Abloy UK recently hosted a roundtable event, gathering together influential figures from the energy sector to discuss the security challenges faced by the industry in protecting critical physical assets. From speaking with key stakeholders, a number of common concerns were raised, as well as shared requirements for any potential future access control upgrades.
Although great emphasis is placed on online security, energy businesses should not overlook physical security measures as controlled access of personnel is vital to protect areas and valuable assets.
Keys still provide practical access to critical assets, not just for areas such as overhead lines, underground cables, gas pipes and transformers, but also to offices housing servers that hold customer data. The danger is that organisations don’t know how many keys they have in circulation, or where they are at any given time.
The continuation of services is a critical issue for energy organisations, as homes and business rely on power being available whenever needed. Suppliers can get fined for lost customer minutes, and downtime can severely damage a brands reputation.
What’s more, suppliers must maintain positive relationships with a range of key stakeholders – not just customers, but investors too. For privately owned companies, attracting potential investors and meeting current investors’ expectations is vital too.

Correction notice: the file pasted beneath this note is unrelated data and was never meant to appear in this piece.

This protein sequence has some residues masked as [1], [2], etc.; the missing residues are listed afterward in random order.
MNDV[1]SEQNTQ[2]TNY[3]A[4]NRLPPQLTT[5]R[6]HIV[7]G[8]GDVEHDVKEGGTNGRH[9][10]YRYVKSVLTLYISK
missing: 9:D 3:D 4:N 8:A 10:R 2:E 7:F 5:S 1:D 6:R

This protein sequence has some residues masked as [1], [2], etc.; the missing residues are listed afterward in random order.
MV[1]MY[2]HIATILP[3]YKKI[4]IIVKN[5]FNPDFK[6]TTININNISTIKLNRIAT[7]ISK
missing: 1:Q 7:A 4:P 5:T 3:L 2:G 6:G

We are living in the age of Big Data, where information can be analysed for insights that lead to better decisions and business strategies. For energy organisations, having a connected access control system that enables the business to operate more efficiently can be hugely beneficial.
Audit trails of who entered a particular location at what time provides an added layer of security, and make staff and contractors accountable for their movements around premises, remote sites and assets.
What’s more, The Energy Data Taskforce, commissioned by the UK Government, Ofgem, and Innovate UK, has recently recommended the Energy System becomes more digitalised. This includes maximising the value and visibility of data, along with coordination of asset registration and visibility of infrastructure and assets, so it’s clear that data is top of the agenda at present.
Energy organisations must protect assets from an operational point of view, but protection must be given from a health and safety perspective too. This means making sure the general public are safe, as well as ensuring the safety of contractors and staff.
Protection against dangers covers a vast array of areas, and could range from making sure access is restricted to areas containing live equipment to having a failsafe in place should there be a gas leak. This means having high security mechanical access control measures in place, regardless of any connectivity or integration.
For staff and contractors, it’s important that access is only given to employees who are trained and competent to work in a particular area or with a certain asset.
For example, access should be restricted for those not qualified to work on high voltages or with particular gas pipes and infrastructure.
There needs to be compliance from a regulatory point of view, so there are no shortcuts taken, and people need to be trained and equipped to ensure zero harm comes to employees and contractors.
One of the biggest concerns when specifying an access control system is reliability, and if the system works effectively. If a contractor arrives to site to find they can’t gain access it can negatively impact the speed in which the issue is resolved, and also add to carbon emissions with repeat trips increasing mileage and costs.